Many an old joke starts with “Doctor, Doctor…” but today a health check for the shipping industry is no laughing matter. The patient is clearly in distress, but as all good practitioners know pain is relative and needs careful assessment.
How Painful Is It Now?
The ClarkSea Index, a weighted average of earnings for tankers, bulkcarriers, containerships and gas carriers, is a helpful barometer for the overall well-being of the industry. The average value of the index in April 2013 was around $9,400/day. As the graph shows, looking over time at the value of the index back to the start of the 1980s, that is pretty near to historical lows. Yet between October 1981 and July 1987 the index value was lower, bottoming out at around $4,600/day in March 1986. On that basis, the patient has felt worse before.
Seven Year Itch?
However, in order to assess the cumulative impact of vessel earnings on the industry, performance over time needs to be taken into account to arrive at a fair diagnosis. Taking 7 years as a typical average length of a market cycle, the graph shows a moving average of the ClarkSea Index back to 1980. Today the 7-year average stands at $19,200/day, bolstered by the inclusion of a few years of boom market conditions that preceded the start of the downturn in late 2008. This figure is much higher than the 7-year average for all of the 1980s and 1990s, and even some of the 2000s. But of course, as the period of lower earnings drags on this figure will decline.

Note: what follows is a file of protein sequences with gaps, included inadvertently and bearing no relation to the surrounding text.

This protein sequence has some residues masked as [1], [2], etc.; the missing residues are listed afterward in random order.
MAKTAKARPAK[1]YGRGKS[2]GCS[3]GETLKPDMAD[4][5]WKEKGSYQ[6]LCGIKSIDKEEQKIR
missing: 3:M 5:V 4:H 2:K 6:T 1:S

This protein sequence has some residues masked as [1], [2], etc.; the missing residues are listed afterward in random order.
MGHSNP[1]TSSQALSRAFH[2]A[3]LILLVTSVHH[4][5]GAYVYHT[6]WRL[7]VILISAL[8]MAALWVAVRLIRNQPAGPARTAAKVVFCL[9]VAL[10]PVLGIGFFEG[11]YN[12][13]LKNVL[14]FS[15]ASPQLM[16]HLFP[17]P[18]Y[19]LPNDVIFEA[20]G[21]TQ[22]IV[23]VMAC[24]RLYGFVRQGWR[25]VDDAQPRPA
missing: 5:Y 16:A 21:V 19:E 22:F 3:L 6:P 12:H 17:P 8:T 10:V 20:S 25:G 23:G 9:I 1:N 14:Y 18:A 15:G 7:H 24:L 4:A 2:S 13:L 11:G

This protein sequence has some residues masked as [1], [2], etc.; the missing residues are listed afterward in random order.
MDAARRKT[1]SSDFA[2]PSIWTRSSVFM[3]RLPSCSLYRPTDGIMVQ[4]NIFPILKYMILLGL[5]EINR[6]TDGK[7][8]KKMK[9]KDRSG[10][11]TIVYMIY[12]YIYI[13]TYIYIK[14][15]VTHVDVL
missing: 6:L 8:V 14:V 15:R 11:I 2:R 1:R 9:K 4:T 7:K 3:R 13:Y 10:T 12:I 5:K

But maybe that’s still not a fair analysis of the pain level? One dollar of vessel earnings historically is not worth the same as it is today. The ‘nominal’ index figures need to be considered in ‘real’ terms. One adjustment could be to remove operating expenses, another to assess the relative spending power of the earnings by accounting for inflation. The graph shows the impact of the latter, adjusting the series for dollar inflation, as good a measure as any available.
Worse Than It Looks?
In inflation adjusted terms, the ClarkSea Index itself is today at roughly the same low as in the 1980s, with the $4,600/day low point back then equivalent to $9,900 today. The 7-year average of the inflation-adjusted index shows the real cumulative impact of developments in earnings. Today the adjusted 7-year average stands at around $20,900/day. That is quickly heading towards the 7-year average of the adjusted figures in the low-$17,000s/day seen in early 1989 and late 2002.
Will It Get Better, Doctor?
So, in real terms things are as bad as they look, and probably worse, and a visit to the doctor for the shipping industry is a painful experience. The only good news on offer is that the past has shown the pain is rarely terminal and most patients get better at some point. Have a nice day.